As I said in Part 1, Great Dixter left me dumbfounded by its vibrancy. So next let me try to organize my story here a bit. Fueled by lunch, with a newly purchased umbrella in hand, I explored the western sections of the garden first.
I resisted the temptation to linger in the nursery, planning to come back through (more on that later).
… and headed to the Exotic Garden as the rain really started to set in. You can see the Exotic Garden’s bananas and other jungle-y plants poking up above the yew hedge.
The Exotic Garden is built on what was originally the cattle yard and later a rose garden (this according to the guide book — or the Website of course.) Once I entered through the tall hedges, I was surprised by how closed in and packed it was (which turned out to be utterly characteristic of the whole place). The effect (along with the rain and having the place nearly to myself) was to make the garden seem extra-mysterious. I felt like a little kid getting lost (in a good way).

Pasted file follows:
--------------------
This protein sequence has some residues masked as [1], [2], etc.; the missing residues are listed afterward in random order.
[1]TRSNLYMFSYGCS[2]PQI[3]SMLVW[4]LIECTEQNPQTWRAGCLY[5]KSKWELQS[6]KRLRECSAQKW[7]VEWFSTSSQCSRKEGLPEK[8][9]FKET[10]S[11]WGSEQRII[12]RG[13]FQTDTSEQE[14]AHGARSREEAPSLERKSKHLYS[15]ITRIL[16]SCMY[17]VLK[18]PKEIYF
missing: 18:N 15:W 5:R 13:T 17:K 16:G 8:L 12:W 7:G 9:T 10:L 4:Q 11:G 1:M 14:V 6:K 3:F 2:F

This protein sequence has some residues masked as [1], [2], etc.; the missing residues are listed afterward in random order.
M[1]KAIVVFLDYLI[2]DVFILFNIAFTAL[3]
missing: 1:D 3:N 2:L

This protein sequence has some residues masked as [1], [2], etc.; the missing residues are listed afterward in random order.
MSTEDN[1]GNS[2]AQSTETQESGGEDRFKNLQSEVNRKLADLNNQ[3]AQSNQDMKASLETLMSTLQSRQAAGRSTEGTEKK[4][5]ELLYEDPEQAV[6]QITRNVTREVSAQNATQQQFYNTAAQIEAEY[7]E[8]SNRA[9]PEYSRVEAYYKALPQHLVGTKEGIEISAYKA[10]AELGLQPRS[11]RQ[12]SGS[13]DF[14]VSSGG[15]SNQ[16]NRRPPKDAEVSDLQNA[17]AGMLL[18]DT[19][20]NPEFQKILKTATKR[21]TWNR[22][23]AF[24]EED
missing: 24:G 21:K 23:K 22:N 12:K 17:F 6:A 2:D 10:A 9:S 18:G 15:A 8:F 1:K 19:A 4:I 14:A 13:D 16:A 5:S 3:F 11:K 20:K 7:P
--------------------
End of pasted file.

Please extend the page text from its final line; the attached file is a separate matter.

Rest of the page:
I then traced my way past the edge of the orchard to the mulberry tree (with a newly installed succulent planting below it … plants I see all over the place back home in San Diego).
… then along the lower terrace.
…ah, hydrangeas! This is just the start of… oh, probably 50 hydrangea pics I took. In my normal life I am completely deprived of hydrangeas so I got a bit carried away.
This is looking back toward the lower terrace from one of the loggia. (Loggias? I’m not sure. I only just learned What a loggia is from this trip).
And here’s looking out toward the Topiary Lawn, where I headed next.
If I have my facts right, it was during the 1990’s that Christopher Lloyd replaced a formal mown lawn in this section with the wild meadow. The contrast of the weighty forms of the topiaries with the gentle texture of the meadow and the Continus, all mixed together, was another stroke of pure magic.